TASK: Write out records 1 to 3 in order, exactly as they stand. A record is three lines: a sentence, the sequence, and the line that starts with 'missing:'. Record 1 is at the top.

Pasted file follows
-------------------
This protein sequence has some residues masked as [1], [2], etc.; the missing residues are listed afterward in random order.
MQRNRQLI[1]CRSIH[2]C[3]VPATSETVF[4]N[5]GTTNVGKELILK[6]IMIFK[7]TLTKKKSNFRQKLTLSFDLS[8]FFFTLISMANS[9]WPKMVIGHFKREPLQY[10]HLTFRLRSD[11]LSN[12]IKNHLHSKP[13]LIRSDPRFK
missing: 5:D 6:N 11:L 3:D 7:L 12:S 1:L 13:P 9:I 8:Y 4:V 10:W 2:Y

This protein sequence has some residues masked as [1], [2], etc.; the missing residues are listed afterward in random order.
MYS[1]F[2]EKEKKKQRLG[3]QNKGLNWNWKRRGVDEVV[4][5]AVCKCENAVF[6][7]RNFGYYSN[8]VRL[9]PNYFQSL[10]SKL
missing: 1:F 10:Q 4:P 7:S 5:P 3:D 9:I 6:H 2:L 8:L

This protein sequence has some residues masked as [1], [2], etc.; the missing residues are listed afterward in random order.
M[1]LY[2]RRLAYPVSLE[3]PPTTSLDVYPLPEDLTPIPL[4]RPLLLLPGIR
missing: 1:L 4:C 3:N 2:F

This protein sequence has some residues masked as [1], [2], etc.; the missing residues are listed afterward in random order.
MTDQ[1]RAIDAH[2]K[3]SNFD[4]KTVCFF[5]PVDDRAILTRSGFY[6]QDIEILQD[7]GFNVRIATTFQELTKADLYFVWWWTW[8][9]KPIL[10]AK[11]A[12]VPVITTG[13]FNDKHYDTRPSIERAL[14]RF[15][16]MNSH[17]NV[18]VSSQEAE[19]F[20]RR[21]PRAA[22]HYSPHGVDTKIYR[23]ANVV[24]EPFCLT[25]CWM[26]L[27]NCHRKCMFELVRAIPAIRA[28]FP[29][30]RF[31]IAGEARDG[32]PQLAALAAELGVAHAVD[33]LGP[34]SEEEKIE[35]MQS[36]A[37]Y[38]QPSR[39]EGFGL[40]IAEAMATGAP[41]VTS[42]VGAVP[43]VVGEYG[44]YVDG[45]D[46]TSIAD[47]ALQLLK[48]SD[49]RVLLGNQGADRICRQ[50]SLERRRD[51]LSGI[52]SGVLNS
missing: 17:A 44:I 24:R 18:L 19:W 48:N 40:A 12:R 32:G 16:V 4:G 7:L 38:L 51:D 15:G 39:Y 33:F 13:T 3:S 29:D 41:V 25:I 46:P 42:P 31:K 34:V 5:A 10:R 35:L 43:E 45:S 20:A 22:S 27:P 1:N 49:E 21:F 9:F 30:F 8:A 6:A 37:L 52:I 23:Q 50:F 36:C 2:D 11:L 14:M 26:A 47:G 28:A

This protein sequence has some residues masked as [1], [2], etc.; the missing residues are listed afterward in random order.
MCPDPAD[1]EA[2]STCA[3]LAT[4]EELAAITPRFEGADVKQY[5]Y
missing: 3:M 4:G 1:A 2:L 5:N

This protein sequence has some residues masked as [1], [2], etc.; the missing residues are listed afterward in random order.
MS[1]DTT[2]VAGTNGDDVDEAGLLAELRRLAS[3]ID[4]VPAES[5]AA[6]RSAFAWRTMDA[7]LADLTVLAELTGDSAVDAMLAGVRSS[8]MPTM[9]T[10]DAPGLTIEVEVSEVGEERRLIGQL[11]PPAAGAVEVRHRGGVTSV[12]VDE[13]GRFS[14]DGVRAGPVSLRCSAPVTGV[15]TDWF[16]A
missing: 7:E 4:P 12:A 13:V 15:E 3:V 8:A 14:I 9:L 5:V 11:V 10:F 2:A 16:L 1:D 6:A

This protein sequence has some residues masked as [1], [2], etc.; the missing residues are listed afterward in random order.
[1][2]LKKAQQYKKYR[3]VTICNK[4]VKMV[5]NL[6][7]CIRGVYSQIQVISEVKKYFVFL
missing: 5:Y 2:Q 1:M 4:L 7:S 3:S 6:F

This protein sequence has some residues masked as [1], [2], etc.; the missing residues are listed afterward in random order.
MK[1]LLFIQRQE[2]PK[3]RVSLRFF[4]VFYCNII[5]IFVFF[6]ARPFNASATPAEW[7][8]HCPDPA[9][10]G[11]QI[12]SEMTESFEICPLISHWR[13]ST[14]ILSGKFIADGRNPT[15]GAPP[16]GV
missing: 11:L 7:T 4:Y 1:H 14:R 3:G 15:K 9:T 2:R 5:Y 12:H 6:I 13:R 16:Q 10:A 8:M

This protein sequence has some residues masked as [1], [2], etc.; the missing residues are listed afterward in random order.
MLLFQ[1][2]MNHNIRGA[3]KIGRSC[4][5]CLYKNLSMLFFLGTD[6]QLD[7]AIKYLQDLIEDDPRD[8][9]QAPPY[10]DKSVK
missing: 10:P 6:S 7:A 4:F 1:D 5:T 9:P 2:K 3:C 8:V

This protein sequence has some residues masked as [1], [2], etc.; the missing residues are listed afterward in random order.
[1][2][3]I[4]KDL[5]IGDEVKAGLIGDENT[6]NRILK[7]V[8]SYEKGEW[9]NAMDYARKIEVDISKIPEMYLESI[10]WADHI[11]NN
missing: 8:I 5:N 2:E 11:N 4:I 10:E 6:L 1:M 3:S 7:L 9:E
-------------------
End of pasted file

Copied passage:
This protein sequence has some residues masked as [1], [2], etc.; the missing residues are listed afterward in random order.
MQRNRQLI[1]CRSIH[2]C[3]VPATSETVF[4]N[5]GTTNVGKELILK[6]IMIFK[7]TLTKKKSNFRQKLTLSFDLS[8]FFFTLISMANS[9]WPKMVIGHFKREPLQY[10]HLTFRLRSD[11]LSN[12]IKNHLHSKP[13]LIRSDPRFK
missing: 5:D 6:N 11:L 3:D 7:L 12:S 1:L 13:P 9:I 8:Y 4:V 10:W 2:Y

This protein sequence has some residues masked as [1], [2], etc.; the missing residues are listed afterward in random order.
MYS[1]F[2]EKEKKKQRLG[3]QNKGLNWNWKRRGVDEVV[4][5]AVCKCENAVF[6][7]RNFGYYSN[8]VRL[9]PNYFQSL[10]SKL
missing: 1:F 10:Q 4:P 7:S 5:P 3:D 9:I 6:H 2:L 8:L

This protein sequence has some residues masked as [1], [2], etc.; the missing residues are listed afterward in random order.
M[1]LY[2]RRLAYPVSLE[3]PPTTSLDVYPLPEDLTPIPL[4]RPLLLLPGIR
missing: 1:L 4:C 3:N 2:F